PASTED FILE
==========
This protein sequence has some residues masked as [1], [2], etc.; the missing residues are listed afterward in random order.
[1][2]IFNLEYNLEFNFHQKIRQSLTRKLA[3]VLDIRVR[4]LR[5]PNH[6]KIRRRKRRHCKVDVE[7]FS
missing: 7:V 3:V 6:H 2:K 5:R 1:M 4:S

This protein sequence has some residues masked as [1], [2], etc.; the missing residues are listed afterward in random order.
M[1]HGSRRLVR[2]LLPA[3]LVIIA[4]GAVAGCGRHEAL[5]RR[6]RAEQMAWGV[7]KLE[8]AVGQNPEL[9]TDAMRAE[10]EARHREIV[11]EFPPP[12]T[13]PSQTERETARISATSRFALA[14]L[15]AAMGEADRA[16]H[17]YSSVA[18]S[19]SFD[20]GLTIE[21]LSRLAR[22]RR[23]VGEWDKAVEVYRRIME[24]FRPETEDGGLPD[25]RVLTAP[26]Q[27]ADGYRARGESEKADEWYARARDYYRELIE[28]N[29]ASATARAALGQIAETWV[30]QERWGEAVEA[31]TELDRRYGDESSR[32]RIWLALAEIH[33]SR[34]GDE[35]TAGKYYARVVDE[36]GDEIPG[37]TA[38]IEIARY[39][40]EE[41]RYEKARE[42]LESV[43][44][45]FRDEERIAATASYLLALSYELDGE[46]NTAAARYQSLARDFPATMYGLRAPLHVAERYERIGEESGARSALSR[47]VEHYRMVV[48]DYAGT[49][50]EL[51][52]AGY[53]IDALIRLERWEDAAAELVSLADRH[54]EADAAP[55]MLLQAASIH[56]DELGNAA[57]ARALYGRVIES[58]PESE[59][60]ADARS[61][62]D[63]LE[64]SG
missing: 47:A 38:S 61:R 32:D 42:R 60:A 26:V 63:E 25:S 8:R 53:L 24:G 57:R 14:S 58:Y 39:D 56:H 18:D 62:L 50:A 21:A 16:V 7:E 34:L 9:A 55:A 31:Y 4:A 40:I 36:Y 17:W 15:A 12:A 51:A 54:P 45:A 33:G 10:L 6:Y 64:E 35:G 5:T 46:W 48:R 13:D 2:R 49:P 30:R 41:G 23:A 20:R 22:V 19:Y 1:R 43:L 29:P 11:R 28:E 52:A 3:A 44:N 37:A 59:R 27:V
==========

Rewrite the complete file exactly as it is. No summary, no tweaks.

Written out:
This protein sequence has some residues masked as [1], [2], etc.; the missing residues are listed afterward in random order.
[1][2]IFNLEYNLEFNFHQKIRQSLTRKLA[3]VLDIRVR[4]LR[5]PNH[6]KIRRRKRRHCKVDVE[7]FS
missing: 7:V 3:V 6:H 2:K 5:R 1:M 4:S

This protein sequence has some residues masked as [1], [2], etc.; the missing residues are listed afterward in random order.
M[1]HGSRRLVR[2]LLPA[3]LVIIA[4]GAVAGCGRHEAL[5]RR[6]RAEQMAWGV[7]KLE[8]AVGQNPEL[9]TDAMRAE[10]EARHREIV[11]EFPPP[12]T[13]PSQTERETARISATSRFALA[14]L[15]AAMGEADRA[16]H[17]YSSVA[18]S[19]SFD[20]GLTIE[21]LSRLAR[22]RR[23]VGEWDKAVEVYRRIME[24]FRPETEDGGLPD[25]RVLTAP[26]Q[27]ADGYRARGESEKADEWYARARDYYRELIE[28]N[29]ASATARAALGQIAETWV[30]QERWGEAVEA[31]TELDRRYGDESSR[32]RIWLALAEIH[33]SR[34]GDE[35]TAGKYYARVVDE[36]GDEIPG[37]TA[38]IEIARY[39][40]EE[41]RYEKARE[42]LESV[43][44][45]FRDEERIAATASYLLALSYELDGE[46]NTAAARYQSLARDFPATMYGLRAPLHVAERYERIGEESGARSALSR[47]VEHYRMVV[48]DYAGT[49][50]EL[51][52]AGY[53]IDALIRLERWEDAAAELVSLADRH[54]EADAAP[55]MLLQAASIH[56]DELGNAA[57]ARALYGRVIES[58]PESE[59][60]ADARS[61][62]D[63]LE[64]SG
missing: 47:A 38:S 61:R 32:D 42:R 60:A 26:V 63:E 25:S 8:R 53:L 24:G 57:R 14:S 58:Y 39:D 56:H 18:D 62:L 50:A 21:A 16:V 7:E 34:L 9:A 55:A 31:Y 4:A 40:I 36:Y 17:W 15:A 12:A 51:A 54:P 45:A 33:G 10:L 6:Y 64:E 35:G 5:T 46:W 48:R 13:D 2:R 49:P 30:R 41:G 23:A 20:R 22:V 19:Y 1:R 43:L 29:P 11:R 28:E 52:A 3:A 44:N 37:A 59:R 27:V